Taos is interesting. Unique and crazy things happen here. The weird and wonderful landscape, community, performance events, and collaborations between artists are what we love most. Iron Brew 2 unites them all on Saturday, December 20th, at Taos Mesa Brewing Company.
The first Iron Brew, in 2013 at TMB, was one of the most exciting and successful events in the venue’s history. Torrential storms drenched the land, but were no match for the intense heat and fiery glow of the Iron Brew furnaces in the courtyard. The large crowd braved the weather under covered areas while some circled even closer under umbrellas and rain-gear, drawn in by the compelling, dance-like movements of the group of iron artists and their bizarrely beautiful craft. The furnace roared, sparks flew, molten iron glowed orange and spattered and poured, thunder boomed, lightning flashed, and attendees left raving about the experience. “It was mythological and magical and elemental. And I’d go again and again and again,” said local author Shawna Williams.
Iron Brew is back. Iron Brew 2 expands this year to include an old-world blacksmithing workshop, more explosive demonstrations, various fire features to keep the audience toasty, additional furnaces and artists, fire-dancing, live music, and more.
A handful of teenagers melting metal in a fire-pit in a backyard… that’s where it all began for one of the founding artists of Iron Brew 2, Ben Remmers. One day in 2002, far from his backyard in Baltimore, Maryland, Ben wandered the campus of New Mexico Highlands University in Las Vegas. Following a trail of interesting sculpture, he found his way into the back door of the university’s foundry. The first people he met were David Lobdell, the foundry professor, and Lobdell’s student assistant Lance Wadlow. Their meeting began a long and prodigious fellowship in iron artistry. During the next year, NMHU hosted one of the first Iron Tribe conferences, where the performance-pour of visiting artists set Ben’s imagination alight.
Iron Tribe is an internationally-attended production pour and performance event hosted by NMHU in Las Vegas, NM, every two years. The largest iron art conference in the Southwest, Iron Tribe brings artists from around the globe, from Scotland to Japan and beyond, to witness and take part in metallurgical creativity. “The thing is, casting iron is traditionally a large-scale, industrial process. To make it work and create on a smaller scale, we have to invent and build our own tools and methods,” explains Remmers. “We’re really pioneering the craft, which we then get to share with the rest of the world.” Iron Brew 2 is a collaboration of several Iron Tribe artists.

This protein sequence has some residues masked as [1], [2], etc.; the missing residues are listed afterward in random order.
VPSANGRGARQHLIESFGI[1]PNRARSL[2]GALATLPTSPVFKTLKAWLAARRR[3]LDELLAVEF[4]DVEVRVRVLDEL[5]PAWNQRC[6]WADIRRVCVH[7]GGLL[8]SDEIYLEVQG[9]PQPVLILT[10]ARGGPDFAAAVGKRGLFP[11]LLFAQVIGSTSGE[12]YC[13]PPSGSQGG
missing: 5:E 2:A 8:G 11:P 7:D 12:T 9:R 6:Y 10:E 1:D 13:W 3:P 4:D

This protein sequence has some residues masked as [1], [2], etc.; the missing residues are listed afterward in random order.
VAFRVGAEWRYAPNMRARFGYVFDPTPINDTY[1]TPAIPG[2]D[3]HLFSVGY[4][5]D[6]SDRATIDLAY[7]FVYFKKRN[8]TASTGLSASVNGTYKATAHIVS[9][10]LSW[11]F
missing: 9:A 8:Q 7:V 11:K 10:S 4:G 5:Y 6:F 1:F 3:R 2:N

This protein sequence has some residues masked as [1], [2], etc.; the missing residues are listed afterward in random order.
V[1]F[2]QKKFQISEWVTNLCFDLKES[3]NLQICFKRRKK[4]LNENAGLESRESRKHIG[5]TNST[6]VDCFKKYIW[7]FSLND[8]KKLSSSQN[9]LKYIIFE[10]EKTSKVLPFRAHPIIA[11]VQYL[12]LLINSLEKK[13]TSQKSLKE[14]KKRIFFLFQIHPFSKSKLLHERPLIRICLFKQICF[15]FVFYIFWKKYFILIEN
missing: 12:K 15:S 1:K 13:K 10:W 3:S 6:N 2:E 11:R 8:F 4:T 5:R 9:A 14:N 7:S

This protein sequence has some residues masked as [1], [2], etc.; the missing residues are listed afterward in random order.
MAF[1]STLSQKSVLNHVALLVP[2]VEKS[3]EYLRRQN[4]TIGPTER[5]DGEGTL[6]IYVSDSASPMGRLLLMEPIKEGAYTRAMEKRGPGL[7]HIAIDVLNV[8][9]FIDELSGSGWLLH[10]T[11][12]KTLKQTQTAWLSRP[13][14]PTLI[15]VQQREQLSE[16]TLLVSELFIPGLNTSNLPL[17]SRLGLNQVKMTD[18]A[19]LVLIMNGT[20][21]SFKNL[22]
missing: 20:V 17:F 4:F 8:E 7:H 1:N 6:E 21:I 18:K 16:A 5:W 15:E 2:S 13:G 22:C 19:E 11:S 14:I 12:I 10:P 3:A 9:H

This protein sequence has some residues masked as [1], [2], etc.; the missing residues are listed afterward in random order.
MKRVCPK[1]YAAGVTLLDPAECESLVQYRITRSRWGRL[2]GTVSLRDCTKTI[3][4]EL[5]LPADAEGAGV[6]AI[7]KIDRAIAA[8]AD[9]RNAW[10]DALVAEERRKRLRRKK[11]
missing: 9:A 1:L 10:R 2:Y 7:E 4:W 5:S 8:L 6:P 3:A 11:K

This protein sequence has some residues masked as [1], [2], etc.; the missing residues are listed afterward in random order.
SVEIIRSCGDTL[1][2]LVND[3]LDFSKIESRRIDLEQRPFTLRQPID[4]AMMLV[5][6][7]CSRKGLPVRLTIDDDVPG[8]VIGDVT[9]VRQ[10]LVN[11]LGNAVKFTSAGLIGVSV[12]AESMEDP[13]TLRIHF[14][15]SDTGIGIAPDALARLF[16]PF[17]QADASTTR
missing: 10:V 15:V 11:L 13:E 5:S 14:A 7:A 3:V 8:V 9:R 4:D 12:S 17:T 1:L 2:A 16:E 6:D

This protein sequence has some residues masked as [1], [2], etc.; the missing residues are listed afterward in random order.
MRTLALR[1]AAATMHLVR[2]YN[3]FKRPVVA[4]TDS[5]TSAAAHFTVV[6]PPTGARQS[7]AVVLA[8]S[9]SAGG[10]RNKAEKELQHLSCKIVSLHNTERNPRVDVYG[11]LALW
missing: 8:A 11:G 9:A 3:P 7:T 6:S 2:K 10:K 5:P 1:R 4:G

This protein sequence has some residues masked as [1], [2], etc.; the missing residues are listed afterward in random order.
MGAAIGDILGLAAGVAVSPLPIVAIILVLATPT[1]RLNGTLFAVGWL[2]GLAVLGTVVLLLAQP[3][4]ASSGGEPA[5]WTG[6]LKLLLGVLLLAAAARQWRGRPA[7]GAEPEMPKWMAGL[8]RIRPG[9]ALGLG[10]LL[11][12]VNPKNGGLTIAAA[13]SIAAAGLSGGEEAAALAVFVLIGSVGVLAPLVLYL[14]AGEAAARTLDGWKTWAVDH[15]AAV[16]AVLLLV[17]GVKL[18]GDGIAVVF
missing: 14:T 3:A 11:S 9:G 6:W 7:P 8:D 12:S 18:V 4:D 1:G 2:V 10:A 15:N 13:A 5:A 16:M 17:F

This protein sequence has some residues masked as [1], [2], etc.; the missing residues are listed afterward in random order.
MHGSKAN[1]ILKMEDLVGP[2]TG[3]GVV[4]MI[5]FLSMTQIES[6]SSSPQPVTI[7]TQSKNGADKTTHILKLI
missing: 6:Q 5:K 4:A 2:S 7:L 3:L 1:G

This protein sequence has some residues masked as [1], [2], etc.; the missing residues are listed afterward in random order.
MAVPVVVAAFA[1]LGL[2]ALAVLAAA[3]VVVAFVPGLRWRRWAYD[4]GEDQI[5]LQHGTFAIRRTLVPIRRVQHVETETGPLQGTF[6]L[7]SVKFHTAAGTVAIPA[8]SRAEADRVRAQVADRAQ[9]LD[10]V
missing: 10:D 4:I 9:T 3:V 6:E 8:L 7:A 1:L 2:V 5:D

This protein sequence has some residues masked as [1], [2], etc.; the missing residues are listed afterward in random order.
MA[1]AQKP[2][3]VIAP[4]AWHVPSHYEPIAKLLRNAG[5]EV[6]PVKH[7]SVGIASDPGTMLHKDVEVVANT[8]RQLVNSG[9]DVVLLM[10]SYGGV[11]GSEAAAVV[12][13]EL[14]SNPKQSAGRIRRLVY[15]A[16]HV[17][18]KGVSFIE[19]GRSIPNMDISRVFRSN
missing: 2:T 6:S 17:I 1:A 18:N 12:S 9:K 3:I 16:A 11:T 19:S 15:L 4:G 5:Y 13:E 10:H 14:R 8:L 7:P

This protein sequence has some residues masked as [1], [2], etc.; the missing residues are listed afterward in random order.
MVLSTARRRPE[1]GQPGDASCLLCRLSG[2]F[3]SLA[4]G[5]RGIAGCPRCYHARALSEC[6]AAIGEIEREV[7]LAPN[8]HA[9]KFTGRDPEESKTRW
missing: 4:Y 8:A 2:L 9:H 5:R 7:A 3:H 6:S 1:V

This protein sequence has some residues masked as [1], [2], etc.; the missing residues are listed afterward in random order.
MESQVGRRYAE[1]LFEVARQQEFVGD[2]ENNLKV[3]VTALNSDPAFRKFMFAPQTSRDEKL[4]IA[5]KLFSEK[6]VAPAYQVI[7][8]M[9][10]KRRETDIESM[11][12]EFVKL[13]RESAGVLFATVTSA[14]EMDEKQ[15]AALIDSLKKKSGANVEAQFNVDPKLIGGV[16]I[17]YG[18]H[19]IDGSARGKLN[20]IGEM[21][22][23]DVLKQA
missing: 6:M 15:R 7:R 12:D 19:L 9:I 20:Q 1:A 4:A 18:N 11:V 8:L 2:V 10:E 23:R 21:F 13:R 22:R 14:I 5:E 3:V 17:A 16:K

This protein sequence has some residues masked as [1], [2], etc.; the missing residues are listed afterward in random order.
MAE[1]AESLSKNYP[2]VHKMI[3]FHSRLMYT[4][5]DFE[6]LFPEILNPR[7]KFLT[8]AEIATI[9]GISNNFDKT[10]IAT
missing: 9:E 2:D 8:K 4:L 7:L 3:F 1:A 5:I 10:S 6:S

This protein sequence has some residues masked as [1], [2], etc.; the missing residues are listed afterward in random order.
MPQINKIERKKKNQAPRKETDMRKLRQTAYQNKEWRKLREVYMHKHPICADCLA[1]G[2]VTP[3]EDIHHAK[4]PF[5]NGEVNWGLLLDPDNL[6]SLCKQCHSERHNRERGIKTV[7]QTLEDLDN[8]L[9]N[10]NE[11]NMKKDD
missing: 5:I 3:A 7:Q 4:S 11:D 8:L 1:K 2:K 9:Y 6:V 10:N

The creator of Iron Tribe, David Lobdell has been the foundry and ceramics professor at NMHU since 1991. His long history of audience-inclusive installations include his fiery wish-archway at the first Iron Brew, which allowed anyone to burn away thoughts or beliefs, written on paper, that they wished to send up in smoke. Lobdell is one of the primary contributing artists again this year, as well as the teacher and mentor of most of the other central iron artists.
One of his most dedicated and accomplished protégées is Lance Wadlow. Wadlow designed, built, and has continued to perfect the primary furnace used at Iron Brew events. Lance Wadlow’s work has won several awards and he is a featured artist at multiple galleries in Kansas City.
Thor Sigstedt is is a sculptor, builder, rustic artist and author based in the Santa Fe area. Last year’s Iron Brew contribution to the TMB landscape was the raven sculpture, conceived and then cast by Thor on-site.
Taos local artists Kim Henkel and Justin Kaysing are also Iron Tribe veterans collaborating in the event. Henkel, a metalwork and sculpting professor at UNM Taos, says, “It’s always an inspiring and motivating alchemy to be a part of the iron pour.” Justin Kaysing has been pouring iron with Remmers, Lobdell, and Wadlow for more than ten years. “Every time you ignite the furnace something elusive and exciting happens,” said Kaysing. “There’s limited control, molten metal splashing around you, and you never know if the pieces will come out anything like you imagined.”
“Lil’ Ed” is the improbable name of the towering, fiery behemoth of a furnace built by Wadlow, which is a gothic masterpiece in its own right. Around the freaky, skeletal metal rib-cage and skull welded onto the front, the furnace spews flame and molten metal, stirring the tamest of souls to a hedonistic glee. “Once the pour begins, you’re a slave to its needs until the end,” says Remmers. He explains that the furnace needs feeding, watching, tending and pouring, in a careful rhythm while the coke burns.